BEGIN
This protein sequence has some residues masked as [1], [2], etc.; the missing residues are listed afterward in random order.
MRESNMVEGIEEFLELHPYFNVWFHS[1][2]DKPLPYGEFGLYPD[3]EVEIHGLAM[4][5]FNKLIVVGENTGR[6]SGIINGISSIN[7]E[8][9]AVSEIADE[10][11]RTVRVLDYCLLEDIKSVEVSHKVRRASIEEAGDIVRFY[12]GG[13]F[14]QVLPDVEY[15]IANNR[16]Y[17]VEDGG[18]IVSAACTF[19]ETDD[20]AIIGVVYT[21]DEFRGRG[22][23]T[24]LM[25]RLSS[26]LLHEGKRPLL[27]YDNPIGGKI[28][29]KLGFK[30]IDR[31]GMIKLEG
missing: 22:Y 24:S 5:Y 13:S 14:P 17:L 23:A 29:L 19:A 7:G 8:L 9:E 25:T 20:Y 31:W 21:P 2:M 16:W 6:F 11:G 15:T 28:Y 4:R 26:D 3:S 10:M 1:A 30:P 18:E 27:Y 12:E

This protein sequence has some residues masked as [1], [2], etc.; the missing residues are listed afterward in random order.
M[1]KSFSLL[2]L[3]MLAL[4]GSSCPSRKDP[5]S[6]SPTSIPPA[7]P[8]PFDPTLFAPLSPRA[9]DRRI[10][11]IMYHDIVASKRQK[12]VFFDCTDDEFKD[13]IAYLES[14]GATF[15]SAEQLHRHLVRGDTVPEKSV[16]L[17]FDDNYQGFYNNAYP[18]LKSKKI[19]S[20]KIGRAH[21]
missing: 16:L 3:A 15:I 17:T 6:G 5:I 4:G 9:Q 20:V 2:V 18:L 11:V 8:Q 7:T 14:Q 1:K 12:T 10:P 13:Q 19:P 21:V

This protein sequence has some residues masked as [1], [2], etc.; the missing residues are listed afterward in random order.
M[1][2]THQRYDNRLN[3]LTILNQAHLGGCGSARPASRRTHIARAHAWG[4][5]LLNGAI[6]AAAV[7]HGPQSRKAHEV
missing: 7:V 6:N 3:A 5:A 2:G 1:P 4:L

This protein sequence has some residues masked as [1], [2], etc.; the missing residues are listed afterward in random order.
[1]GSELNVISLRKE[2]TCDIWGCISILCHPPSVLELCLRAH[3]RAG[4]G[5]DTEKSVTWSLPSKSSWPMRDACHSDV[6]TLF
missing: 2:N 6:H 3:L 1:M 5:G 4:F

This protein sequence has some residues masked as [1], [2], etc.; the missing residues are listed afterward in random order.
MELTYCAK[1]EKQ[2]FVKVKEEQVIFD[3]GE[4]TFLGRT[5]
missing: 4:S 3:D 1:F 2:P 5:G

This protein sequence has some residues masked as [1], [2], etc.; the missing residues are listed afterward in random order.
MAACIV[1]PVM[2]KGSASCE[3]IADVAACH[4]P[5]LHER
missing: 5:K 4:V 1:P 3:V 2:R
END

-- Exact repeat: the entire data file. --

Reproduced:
This protein sequence has some residues masked as [1], [2], etc.; the missing residues are listed afterward in random order.
MRESNMVEGIEEFLELHPYFNVWFHS[1][2]DKPLPYGEFGLYPD[3]EVEIHGLAM[4][5]FNKLIVVGENTGR[6]SGIINGISSIN[7]E[8][9]AVSEIADE[10][11]RTVRVLDYCLLEDIKSVEVSHKVRRASIEEAGDIVRFY[12]GG[13]F[14]QVLPDVEY[15]IANNR[16]Y[17]VEDGG[18]IVSAACTF[19]ETDD[20]AIIGVVYT[21]DEFRGRG[22][23]T[24]LM[25]RLSS[26]LLHEGKRPLL[27]YDNPIGGKI[28][29]KLGFK[30]IDR[31]GMIKLEG
missing: 22:Y 24:S 5:Y 13:S 14:P 17:L 23:A 29:L 19:A 7:G 8:L 9:E 25:T 20:Y 31:W 21:P 2:M 16:W 6:F 11:G 15:T 28:Y 4:R 26:D 3:S 10:M 1:A 30:P 18:E 27:Y 12:E

This protein sequence has some residues masked as [1], [2], etc.; the missing residues are listed afterward in random order.
M[1]KSFSLL[2]L[3]MLAL[4]GSSCPSRKDP[5]S[6]SPTSIPPA[7]P[8]PFDPTLFAPLSPRA[9]DRRI[10][11]IMYHDIVASKRQK[12]VFFDCTDDEFKD[13]IAYLES[14]GATF[15]SAEQLHRHLVRGDTVPEKSV[16]L[17]FDDNYQGFYNNAYP[18]LKSKKI[19]S[20]KIGRAH[21]
missing: 16:L 3:A 15:I 17:T 6:G 5:I 4:G 9:Q 20:V 2:V 18:L 11:V 8:Q 7:T 14:Q 1:K 12:T 10:P 13:Q 19:P 21:V

This protein sequence has some residues masked as [1], [2], etc.; the missing residues are listed afterward in random order.
M[1][2]THQRYDNRLN[3]LTILNQAHLGGCGSARPASRRTHIARAHAWG[4][5]LLNGAI[6]AAAV[7]HGPQSRKAHEV
missing: 7:V 6:N 3:A 5:A 2:G 1:P 4:L

This protein sequence has some residues masked as [1], [2], etc.; the missing residues are listed afterward in random order.
[1]GSELNVISLRKE[2]TCDIWGCISILCHPPSVLELCLRAH[3]RAG[4]G[5]DTEKSVTWSLPSKSSWPMRDACHSDV[6]TLF
missing: 2:N 6:H 3:L 1:M 5:G 4:F

This protein sequence has some residues masked as [1], [2], etc.; the missing residues are listed afterward in random order.
MELTYCAK[1]EKQ[2]FVKVKEEQVIFD[3]GE[4]TFLGRT[5]
missing: 4:S 3:D 1:F 2:P 5:G

This protein sequence has some residues masked as [1], [2], etc.; the missing residues are listed afterward in random order.
MAACIV[1]PVM[2]KGSASCE[3]IADVAACH[4]P[5]LHER
missing: 5:K 4:V 1:P 3:V 2:R